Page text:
Tunisian unity government loses 4 former opposition figures
The deep divide in Tunisia over the status and fate of the deposed dictator’s ruling party threatened the fragile unity government on Tuesday just a day after it was announced.
At least four former opposition figures quit the Cabinet, apparently under pressure from rank-and-file members opposed to the inclusion of six members of the previous regime in the transitional administration meant to pave the way for new elections.
Rowdy demonstrators enraged over the participation in the government of members of former President Zine el Abidine ben Ali’s ruling Constitutional Democratic Rally, or RCD, taunted baton-wielding police officers during cat-and-mouse clashes in the capital and other cities.
In hurried conversations along alleyways choked with tear gas, protesters said anyone would be better than the likes of transitional Prime Minister Mohamed Ghannouchi, who served in the same post under Ben Ali.
“We’ll live on just bread and water, but without Ghannouchi!” they chanted.
Faced with continued and apparently mounting anger in the streets, Ghannouchi and interim President Fouad Mebazaa formally resigned from the former ruling party, Tunisian state television reported Tuesday. “We must build a new government,” Ghannouchi said in a televised speech. “We leave the RCD, and the RCD expels Ben Ali” and his family.
Weeks of street protests led to Ben Ali’s ouster last week after 23 years in power, inspiring dissidents in other authoritarian regimes in the Arab world. In recent days, men in Egypt, Algeria and Mauritania have set themselves on fire, emulating Mohammad Bouazizi, a 26-year-old Tunisian street vendor whose self-immolation last month sparked the uprising. Demonstrations in support of the Tunisian revolt have broken out across the Arab world.
The transitional government was meant in part to give a voice to Tunisia’s opposition forces. But on Tuesday, three members of the General Union of Tunisian Workers, or UGTT, quit the Cabinet a day after joining it.
In an appearance on the Tunisian TV7 channel, union official Abid Briki called for the “removal of all symbols of the previous regime” and spoke of the “responsibility of the government to follow through on the will of the people.”
Mustapha ben Jaafar, the minister of health and the leader of Democratic Forum for Labor and Liberties party, also quit, according to state television.
One other opposition member of the Cabinet also was reported to have quit, though the information could not be immediately confirmed, and others threatened to quit.
Analysts described the defections as a glancing but not fatal blow to the transitional government. But it underscored the divide within the nation and within a newly emerging political class over the course of the country.
“The new government is stuck between reforming of the regime and a revolution,” said Hamadi Redissi, a political scientist.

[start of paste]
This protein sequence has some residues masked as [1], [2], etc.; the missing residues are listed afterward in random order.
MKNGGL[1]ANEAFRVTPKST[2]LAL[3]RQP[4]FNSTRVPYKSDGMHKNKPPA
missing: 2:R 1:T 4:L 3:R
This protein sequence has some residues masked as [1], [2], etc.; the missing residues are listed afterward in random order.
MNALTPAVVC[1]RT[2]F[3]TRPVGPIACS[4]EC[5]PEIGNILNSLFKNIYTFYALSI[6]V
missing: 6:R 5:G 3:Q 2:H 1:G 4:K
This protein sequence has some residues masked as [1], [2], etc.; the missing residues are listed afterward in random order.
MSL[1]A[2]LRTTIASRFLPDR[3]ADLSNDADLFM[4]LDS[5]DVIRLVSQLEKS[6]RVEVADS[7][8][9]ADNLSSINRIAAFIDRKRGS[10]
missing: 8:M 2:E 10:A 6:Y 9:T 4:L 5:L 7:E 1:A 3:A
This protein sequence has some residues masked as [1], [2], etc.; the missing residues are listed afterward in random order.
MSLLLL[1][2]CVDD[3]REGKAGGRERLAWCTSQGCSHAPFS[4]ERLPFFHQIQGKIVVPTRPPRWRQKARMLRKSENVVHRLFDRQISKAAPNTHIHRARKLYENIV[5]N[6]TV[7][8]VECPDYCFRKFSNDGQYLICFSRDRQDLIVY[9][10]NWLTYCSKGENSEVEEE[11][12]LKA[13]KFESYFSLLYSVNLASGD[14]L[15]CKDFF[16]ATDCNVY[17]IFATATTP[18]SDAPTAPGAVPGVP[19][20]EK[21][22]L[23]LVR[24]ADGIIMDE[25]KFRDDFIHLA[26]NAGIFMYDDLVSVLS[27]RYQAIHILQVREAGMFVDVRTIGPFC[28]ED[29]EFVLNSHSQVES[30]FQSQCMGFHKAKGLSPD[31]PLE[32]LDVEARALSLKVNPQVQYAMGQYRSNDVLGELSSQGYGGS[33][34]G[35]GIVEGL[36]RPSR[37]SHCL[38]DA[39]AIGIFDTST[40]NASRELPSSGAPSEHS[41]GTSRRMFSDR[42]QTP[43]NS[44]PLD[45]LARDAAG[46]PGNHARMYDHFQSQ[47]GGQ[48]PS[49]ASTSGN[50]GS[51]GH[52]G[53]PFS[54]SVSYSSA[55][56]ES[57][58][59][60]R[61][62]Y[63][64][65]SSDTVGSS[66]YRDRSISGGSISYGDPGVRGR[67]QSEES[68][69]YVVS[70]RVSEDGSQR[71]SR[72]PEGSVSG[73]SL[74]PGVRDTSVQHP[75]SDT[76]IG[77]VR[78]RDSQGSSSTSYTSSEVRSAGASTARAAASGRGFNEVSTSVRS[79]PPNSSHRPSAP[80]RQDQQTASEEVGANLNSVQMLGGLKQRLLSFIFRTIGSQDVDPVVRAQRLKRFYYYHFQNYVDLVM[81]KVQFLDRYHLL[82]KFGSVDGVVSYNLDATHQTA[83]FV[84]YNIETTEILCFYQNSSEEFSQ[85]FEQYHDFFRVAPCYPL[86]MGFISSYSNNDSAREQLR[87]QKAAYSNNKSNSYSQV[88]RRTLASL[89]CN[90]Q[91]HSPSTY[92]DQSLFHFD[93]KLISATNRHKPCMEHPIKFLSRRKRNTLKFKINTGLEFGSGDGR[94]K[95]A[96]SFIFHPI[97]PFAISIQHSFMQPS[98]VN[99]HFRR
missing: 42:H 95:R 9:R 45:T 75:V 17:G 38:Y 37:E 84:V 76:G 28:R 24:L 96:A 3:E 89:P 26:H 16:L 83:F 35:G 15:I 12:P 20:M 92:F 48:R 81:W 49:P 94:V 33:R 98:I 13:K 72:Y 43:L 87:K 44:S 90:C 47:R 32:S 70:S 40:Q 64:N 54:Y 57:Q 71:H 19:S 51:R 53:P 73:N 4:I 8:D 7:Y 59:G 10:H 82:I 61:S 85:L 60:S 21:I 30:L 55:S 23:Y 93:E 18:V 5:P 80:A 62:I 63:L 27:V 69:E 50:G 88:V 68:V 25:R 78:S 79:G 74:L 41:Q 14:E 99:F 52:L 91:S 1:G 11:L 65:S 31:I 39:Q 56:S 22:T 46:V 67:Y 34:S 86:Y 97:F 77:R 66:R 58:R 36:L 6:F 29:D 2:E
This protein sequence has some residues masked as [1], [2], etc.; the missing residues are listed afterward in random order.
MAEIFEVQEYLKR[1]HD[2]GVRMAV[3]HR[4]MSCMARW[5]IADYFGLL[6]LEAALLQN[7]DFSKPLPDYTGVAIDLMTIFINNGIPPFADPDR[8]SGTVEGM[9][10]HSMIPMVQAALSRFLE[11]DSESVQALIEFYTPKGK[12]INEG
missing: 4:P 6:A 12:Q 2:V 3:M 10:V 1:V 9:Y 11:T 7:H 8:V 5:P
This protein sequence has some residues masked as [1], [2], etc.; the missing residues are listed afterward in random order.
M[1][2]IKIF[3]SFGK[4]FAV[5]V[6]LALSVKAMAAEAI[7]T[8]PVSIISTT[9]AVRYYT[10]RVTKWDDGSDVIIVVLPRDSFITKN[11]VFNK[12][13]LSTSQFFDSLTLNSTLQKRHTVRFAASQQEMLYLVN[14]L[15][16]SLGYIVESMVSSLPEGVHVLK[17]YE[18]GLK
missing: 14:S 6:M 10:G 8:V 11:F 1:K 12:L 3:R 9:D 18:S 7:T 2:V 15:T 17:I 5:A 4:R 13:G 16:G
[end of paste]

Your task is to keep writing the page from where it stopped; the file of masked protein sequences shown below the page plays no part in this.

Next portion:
“Some people say we need continuity to create a new government,” said Samira Dami, an editor at the French-language daily La Presse. “Another part wants to destroy the RCD.”
Leaders of little-known opposition parties taking part in the government struggled to explain themselves to supporters angry over the participation of the old guard. They argued that losing the former regime members’ administrative expertise ahead of elections in six months would be unconstitutional, risk plunging the country into chaos and pave the way for a possible military takeover.
But none of the opposition leaders appear to have the charisma or stature to make the case to the public. Many Tunisians are stunned to see the same figures return to power after an uprising that cost the lives of at least 78 demonstrators.
The demands of demonstrators appeared to be gaining ground among the public, egged on by fiery leftist and Islamist exiled figures speaking on satellite television channels and posting denunciations on Facebook. Some are trickling back into the country, including Moncef Marzouki, who demanded in an interview on Al Jazeera television after his arrival Tuesday that the government reconsider its decision to include officials from Ben Ali’s Cabinet.
On streets that a month ago were tightly controlled by Ben Ali’s security services, impromptu debates broke out.
“They stole our money and ruined our country. I want anyone but them,” said Samar, an unemployed history graduate who was among a group battling police officers in the center of Tunis. She declined to give her last name.
Saber-Youssef Hamdi said the former regime tossed him into jail for three years because one of his friends was a radical Islamist. “They tortured me,” the 28-year-old said. “They destroyed my life. We have to get rid of the RCD.”
Down the street, two young men calmly defended the temporary unity government as a necessity before a crowd of other Tunisians decried it. “If a patient has cancer, you can’t cure it in one day,” said Ahmad Kaniche, a 26-year-old unemployed translator. “The RCD is a cancer. We need time.”
A woman standing began shouting, “I don’t want them because they are thieves!”
The problem, Kaniche said later, “is that she knows what she doesn’t want but doesn’t know what she wants.”
Special correspondents Sihem Hassaini in Tunis and Meris Lutz in Beirut contributed to this report.